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Five Minutes with Mattias Gustavsson and Reine Fiske of Dungen

This month Stephanie Nicole Smith interviews one of her favorite bands – Dungen. If you aren’t familiar with their catalog of work, perhaps you have been sleeping under a rock. Swedish bred Dungen are quite possibly the best living psych band. “Allas Sak” (2015) is their eighth full length album and possibly their best album, thus far.

If you are lucky enough to find yourself on the west coast they will be playing two shows in early May. Their first show is in southern California at the EchoPlex venue in Los Angeles on May 5th. The next event is in Nicasio, California on a remote private property (yes, the show is open to the public) where songstress Sophia Knapp will be opening for the Swedish psych-wonders on May 7th.

I asked bassist Mattias Gustavsson and guitarist Reine Fiske about their recording process, best & worst tours, favorite gear and other projects they are involved in at the moment. Read the interview below and be sure to follow Dungen on all things social! 

Dungen-band-practicePhoto by Mattias Gustavsson

What are some of the other projects you guys have worked on and are working on?

MG: I was writing in a band called The Works, back in the early 2000s, before I left to study in Vietnam in the middle of recording our debut album. I’ve written and produced three records as Life on Earth! A project that sort of evolved, or expanded into Our Solar System, which has released two LP’s the last couple of years. One of them just the other week, actually! I also plunged into a solo project last year, called Hi Tom Low Tom, and released a cassette earlier this year. I also write and sing and what not in a pop band called AOP.

RF: The first band I was in was Landberk between 1991-1998. That’s when I started to actually work on trying to write songs, but it was always in collaboration with others. My older musical relationship with Stefan Dimle (of Mellotronen shop/label) led to us forming a one-off thing called Morte Macabre based on our love for soundtracks, mostly from 70’s horror films. Then we started Paatos, which I did one album with, then I got involved in Dungen and Gustav Ejstes a lot - that sort of took over. I have maybe written 5 songs on my own up to now. A current project called The Amazing, which is Christoffer Gunnrup doing the songs, is pretty much like working with Gustav. We get to be involved in the arrangements a bit, but most of it is already written. Anna Järvinen and her producer Mattias Glavå wanted to incorporate Dungen as backing band for her and since 2007 we all have been playing on and off with her, recording and touring her albums, now three in total. Lately, I have been involved with Elephant9 in Norway and I’ve also recorded with one of my absolute favorite bands of all time, the Norwegian band Motorspsycho out of my mom’s hometown of Trondheim. They deserve more praise I think. They have been going since 1989 and made about 20 albums by now.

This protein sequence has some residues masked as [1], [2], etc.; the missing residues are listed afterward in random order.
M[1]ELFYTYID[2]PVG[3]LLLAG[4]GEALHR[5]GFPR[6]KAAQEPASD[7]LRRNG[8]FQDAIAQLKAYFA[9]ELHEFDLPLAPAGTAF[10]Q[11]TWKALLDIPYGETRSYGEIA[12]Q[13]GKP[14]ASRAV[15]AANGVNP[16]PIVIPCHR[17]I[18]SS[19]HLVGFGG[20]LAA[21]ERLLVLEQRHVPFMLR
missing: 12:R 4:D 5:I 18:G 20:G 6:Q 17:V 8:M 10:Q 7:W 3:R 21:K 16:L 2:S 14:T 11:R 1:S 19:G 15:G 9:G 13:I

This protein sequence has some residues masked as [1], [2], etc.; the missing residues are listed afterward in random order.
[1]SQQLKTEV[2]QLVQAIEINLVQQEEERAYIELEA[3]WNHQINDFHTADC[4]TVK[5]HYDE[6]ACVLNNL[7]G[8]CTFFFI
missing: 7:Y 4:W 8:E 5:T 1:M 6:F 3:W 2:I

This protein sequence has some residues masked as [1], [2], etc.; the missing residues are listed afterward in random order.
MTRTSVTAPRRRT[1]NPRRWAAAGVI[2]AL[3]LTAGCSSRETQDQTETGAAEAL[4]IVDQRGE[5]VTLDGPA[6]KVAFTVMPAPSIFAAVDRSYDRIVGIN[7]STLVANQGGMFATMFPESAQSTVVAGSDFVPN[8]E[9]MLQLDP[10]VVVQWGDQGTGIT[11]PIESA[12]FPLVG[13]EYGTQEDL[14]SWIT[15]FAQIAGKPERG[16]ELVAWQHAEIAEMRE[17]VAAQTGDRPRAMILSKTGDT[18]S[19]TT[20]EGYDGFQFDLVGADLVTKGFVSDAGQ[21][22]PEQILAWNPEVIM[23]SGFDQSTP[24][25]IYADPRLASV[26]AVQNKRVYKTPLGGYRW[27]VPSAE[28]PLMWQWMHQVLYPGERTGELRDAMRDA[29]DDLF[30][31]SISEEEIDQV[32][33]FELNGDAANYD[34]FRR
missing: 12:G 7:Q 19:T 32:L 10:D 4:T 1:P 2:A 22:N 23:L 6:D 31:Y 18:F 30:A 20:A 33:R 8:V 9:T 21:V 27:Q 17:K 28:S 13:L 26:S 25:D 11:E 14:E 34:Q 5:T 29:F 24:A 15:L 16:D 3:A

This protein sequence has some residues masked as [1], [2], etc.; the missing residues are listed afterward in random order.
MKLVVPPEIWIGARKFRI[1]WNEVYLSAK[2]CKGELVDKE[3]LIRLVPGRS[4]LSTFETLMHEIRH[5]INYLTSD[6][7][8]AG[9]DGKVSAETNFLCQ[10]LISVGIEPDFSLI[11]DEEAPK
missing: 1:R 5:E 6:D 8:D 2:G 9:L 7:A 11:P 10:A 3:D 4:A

Where did you spend your “coming of age” years?

MG: My coming of age was a ride! I moved away from home when I was 16 and got heavily depressed for years. I just couldn’t find my place anywhere. Totally lost! I was reading, painting and playing music non-stop as a sort of refuge. I started figuring things out, how to rudimentary understand people basically, in my mid-20’s. In a way, I feel like I am still coming of age.

RF: I was a kid playing guitar a lot, listening to my mom’s mix-tapes with a lot of 60´s music, playing along. My uncle and their cousins in Norway were very influential getting into music that, perhaps, was a little more demanding. I was an early Peter Gabriel-era Genesis-fan, as well as, early Jethro Tull and Pink Floyd. Listening to that when everyone was into hardcore or punk has the typical “nerd” written all over it, but I found something in that complex and epic music. That deepened with the coming of the early 90’s when I sort of left my brief Mudhoney/No Means No/Nirvana period. I listen more to late 80’s, early 90’s music now than I did then, actually. School was o.k., music was always the escape in a way. Music became my muse, my sort-of language.

Where do you live and work now? 

MG: I live in Stockholm and play music most of my time.

RF: I live just outside of Sodermalm in Stockholm with my amazing girlfriend and her 14 year old daughter and a rabbit named Oshi. I have always had a day job, but I just decided to quit in order to have more time for music. I’m also pretty fed-up of course. This year is quite busy, so I simply had to make a leap in this direction. We barely can make a living out of the music anyway, so I will work extra hours later this year I think - hope. Sometimes, I think the job has saved me from going out of my mind in a way, it demands certain routine in everyday life that you usually miss out on when you’re your “own boss”.